3.5 tips to tackle a difficult situation

difficult situation, tackle difficult situation, deal with problem or difficultyLife is full of challenges and difficult situations. Of course, you know that. You also accept it. If nothing else, dealing with tough situations is a learning experience: you grow and mature as a person.

Knowing that doesn’t always make the task ahead any easier. Some obstacles can seem to be insurmountable (and might even be).

A course of action can help you through that difficult time. Her are my 3.5 steps to help you overcome obstacles at home or at work.

1. Maintain proper perspective. How big–really–is the problem? Some are, of course. But many just seem huge at the time. Often if you just wait a few hours, or over night, you’ll see the issue in a whole new light.

Years ago my car suffered what I felt was a serious problem. It was night, and I was wrapping up a lengthy drive from another city. As I got close to home the car started to sputter and lose power. I chugged along for a few moments, then decided to pull over. It was around 10:00 p.m and I was about a mile from home. Frantic, I called a friend for suggestions, but he couldn’t do anything.

Eventually I called for a tow and went home.

The next morning I thought I’d try to drive it. Surprisingly, it turned over right away and idled smoothly. I immediately drove to a service station.

That event taught me a valuable lesson and a new outlook on life. When an issue arises, sometimes it’s best to walk away for a bit. Even sleep on it. I couldn’t do anything about my car problem that night, so why allow myself to get even more worked up?

Funny how the new day can put a new perspective on an issue. Keep this in mind the next time you face an obstacle. If you can’t resolve it right away, set it aside for a while. Move onto another project or issue (ideally one you can accomplish), then come back to the earlier problem. It may not seem that bad after all. You’ll experience less stress and worry overall.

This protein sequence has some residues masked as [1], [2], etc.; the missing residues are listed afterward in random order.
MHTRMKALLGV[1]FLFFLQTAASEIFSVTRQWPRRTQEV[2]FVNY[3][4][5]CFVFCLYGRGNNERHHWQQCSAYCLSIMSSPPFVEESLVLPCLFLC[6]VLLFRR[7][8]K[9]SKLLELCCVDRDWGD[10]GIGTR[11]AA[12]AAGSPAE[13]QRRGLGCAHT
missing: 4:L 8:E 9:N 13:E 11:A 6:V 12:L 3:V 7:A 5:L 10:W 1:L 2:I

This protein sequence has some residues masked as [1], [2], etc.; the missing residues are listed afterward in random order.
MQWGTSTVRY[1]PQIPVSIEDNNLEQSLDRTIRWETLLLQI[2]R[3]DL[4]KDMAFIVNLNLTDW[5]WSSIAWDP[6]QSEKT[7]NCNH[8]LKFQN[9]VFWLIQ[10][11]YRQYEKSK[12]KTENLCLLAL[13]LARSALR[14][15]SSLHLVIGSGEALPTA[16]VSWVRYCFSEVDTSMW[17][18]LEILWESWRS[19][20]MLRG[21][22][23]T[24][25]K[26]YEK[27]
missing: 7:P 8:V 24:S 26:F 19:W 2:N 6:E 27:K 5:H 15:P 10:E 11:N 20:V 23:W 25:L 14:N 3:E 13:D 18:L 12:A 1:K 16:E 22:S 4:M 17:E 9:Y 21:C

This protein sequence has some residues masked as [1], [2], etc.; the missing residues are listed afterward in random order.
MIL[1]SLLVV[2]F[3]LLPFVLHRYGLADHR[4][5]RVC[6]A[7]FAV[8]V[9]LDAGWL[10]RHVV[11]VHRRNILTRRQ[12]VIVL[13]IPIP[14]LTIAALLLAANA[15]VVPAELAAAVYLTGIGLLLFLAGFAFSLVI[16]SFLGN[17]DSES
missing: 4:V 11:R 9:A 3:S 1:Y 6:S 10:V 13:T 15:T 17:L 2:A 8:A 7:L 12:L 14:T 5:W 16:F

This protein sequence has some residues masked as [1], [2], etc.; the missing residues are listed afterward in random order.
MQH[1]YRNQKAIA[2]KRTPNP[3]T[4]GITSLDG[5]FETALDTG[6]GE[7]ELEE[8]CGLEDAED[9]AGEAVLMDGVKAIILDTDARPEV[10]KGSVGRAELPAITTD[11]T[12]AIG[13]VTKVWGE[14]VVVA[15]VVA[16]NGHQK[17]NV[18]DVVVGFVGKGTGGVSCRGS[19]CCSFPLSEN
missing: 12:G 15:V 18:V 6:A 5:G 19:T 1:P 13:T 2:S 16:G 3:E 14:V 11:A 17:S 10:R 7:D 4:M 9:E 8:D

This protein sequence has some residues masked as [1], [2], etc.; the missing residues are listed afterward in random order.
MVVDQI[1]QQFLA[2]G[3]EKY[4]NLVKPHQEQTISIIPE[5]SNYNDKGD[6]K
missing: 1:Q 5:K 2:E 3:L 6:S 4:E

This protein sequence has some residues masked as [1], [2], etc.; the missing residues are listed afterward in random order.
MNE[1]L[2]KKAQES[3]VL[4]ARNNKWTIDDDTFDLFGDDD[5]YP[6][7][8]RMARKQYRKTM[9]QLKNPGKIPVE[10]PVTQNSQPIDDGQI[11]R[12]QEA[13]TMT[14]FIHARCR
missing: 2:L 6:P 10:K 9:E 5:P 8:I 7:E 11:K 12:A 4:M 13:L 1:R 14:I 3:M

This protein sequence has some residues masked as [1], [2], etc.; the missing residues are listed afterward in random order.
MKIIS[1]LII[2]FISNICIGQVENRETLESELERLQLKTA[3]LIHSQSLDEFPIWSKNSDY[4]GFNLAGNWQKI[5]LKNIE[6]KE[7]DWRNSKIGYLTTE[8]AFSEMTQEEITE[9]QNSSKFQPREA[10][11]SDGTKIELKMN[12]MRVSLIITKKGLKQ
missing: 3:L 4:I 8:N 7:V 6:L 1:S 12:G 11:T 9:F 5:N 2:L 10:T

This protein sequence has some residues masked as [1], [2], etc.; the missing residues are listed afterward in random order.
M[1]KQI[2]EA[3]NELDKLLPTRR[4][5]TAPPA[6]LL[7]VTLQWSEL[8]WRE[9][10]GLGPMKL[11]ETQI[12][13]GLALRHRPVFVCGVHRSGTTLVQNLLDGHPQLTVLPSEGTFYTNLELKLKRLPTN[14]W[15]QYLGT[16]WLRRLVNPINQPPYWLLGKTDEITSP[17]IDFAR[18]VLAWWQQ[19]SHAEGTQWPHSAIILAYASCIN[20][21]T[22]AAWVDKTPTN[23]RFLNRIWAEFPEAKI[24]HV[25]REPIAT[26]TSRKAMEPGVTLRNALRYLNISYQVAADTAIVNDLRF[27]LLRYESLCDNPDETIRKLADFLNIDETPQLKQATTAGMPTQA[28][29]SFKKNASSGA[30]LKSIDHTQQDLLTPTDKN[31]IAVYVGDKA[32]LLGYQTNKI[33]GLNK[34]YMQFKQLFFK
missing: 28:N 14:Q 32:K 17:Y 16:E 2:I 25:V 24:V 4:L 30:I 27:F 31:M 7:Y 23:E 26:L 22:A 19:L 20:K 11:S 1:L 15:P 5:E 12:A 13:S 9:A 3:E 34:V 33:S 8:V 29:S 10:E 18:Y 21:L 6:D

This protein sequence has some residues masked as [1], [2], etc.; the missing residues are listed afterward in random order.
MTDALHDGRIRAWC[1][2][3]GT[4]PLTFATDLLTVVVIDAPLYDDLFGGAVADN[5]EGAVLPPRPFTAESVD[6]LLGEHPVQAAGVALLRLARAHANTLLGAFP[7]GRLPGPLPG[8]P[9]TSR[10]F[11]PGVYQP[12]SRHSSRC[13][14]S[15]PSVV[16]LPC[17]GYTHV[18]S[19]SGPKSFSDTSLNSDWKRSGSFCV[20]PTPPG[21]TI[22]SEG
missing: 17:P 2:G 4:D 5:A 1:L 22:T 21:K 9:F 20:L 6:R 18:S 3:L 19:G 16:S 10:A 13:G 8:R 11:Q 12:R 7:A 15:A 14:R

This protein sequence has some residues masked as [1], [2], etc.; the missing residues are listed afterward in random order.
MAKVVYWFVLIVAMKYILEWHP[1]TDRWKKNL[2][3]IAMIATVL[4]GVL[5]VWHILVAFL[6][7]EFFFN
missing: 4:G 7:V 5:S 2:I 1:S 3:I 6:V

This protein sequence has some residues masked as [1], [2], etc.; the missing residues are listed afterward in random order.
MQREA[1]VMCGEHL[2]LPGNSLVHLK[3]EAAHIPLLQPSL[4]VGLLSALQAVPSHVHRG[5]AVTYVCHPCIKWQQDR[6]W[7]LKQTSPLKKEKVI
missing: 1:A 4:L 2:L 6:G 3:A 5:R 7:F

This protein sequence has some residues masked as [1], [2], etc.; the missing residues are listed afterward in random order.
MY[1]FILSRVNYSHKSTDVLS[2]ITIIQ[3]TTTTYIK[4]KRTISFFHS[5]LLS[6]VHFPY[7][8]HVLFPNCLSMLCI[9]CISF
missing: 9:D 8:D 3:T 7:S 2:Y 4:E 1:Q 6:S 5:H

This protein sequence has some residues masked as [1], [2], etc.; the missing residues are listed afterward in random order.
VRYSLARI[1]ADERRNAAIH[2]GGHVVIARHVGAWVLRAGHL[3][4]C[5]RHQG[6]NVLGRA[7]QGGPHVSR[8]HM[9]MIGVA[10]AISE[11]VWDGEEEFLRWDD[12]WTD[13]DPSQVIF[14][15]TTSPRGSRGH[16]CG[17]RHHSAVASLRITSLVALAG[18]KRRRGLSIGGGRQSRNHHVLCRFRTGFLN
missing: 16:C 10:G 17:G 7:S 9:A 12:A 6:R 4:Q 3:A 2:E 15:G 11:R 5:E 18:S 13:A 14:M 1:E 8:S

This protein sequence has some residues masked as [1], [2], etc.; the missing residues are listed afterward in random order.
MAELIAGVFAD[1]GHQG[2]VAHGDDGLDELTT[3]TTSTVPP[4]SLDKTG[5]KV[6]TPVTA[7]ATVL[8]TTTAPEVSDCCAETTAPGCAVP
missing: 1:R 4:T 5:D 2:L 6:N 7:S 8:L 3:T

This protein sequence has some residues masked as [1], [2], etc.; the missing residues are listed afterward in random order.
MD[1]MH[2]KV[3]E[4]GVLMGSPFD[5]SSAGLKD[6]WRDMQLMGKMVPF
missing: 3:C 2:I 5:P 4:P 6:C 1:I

2. Create an agenda. An odd suggestion for sure, but try it. I talk about agendas in another post. Just as an agenda brings order to you professional day, it also allows you to manage personal matters. That order is useful when you’re faced with a difficult situation.

In difficult times an agenda helps you to focus on one issue. Too often your mind is racing as it contemplates a multitude of concerns. It’s best to focus on one item through to its conclusion (if possible). Your agenda will show time blocks for the various topics. You are forced to devote a certain amount of time on one project before moving on to the next. You can budget more time later in the day, but it’s important to work on only one matter at a time. Doing so will allow you to accomplish something. While it may be only a limited amount, the fact that you achieved anything will in itself feel like an accomplishment. That’s better than none at all.

3. Attack the most challenging or unpleasant issue first. Too often we procrastinate on the difficult or unpleasant tasks. They won’t go away, as you know. Instead, they remain and just fester under the surface. You can’t get it out of your mind, thereby increasing the stress level. While it feels better momentarily to avoid them, the effect becomes multiplied the longer you put off the issue.

That’s why I suggest starting with the worst item. Put that first on your agenda. As noted above, you’re likely to take care of at least part of that tough situation. Because you’re using an agenda, you should be focused on one item at a time. Force all other issues out of your mind.

Try to eliminate all distractions. Seal yourself off in a room. Put your phones to voicemail, and turn off the ringers. Log off all web programs and other applications not needed for the task at hand. If you concentrate best with some music playing, that’s OK. But keep the volume low, and by all means do not listen to talk radio.

3.5. Reward yourself. If you followed these steps, you will have accomplished something, perhaps a lot. Ideally the original issue is taken care of. If not, it’s at a more manageable stage. Most importantly, you feel better. Now it’s time to congratulate yourself.

Go for a jog or swim. Treat yourself to a good meal or decadent dessert. Pop a good CD or DVD in the player. Regardless of which route you choose, give yourself a break from those issues (to the extent possible, of course). Serious matters deserve constant attention. Even then, you need to relax on occasion. There’s nothing wrong with doing something good for yourself. Indeed, it’s highly recommended. Take care of yourself, and you’ll be better able to handle what faces you.

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Tom Fuszard, content writer, blog writing, pr writing


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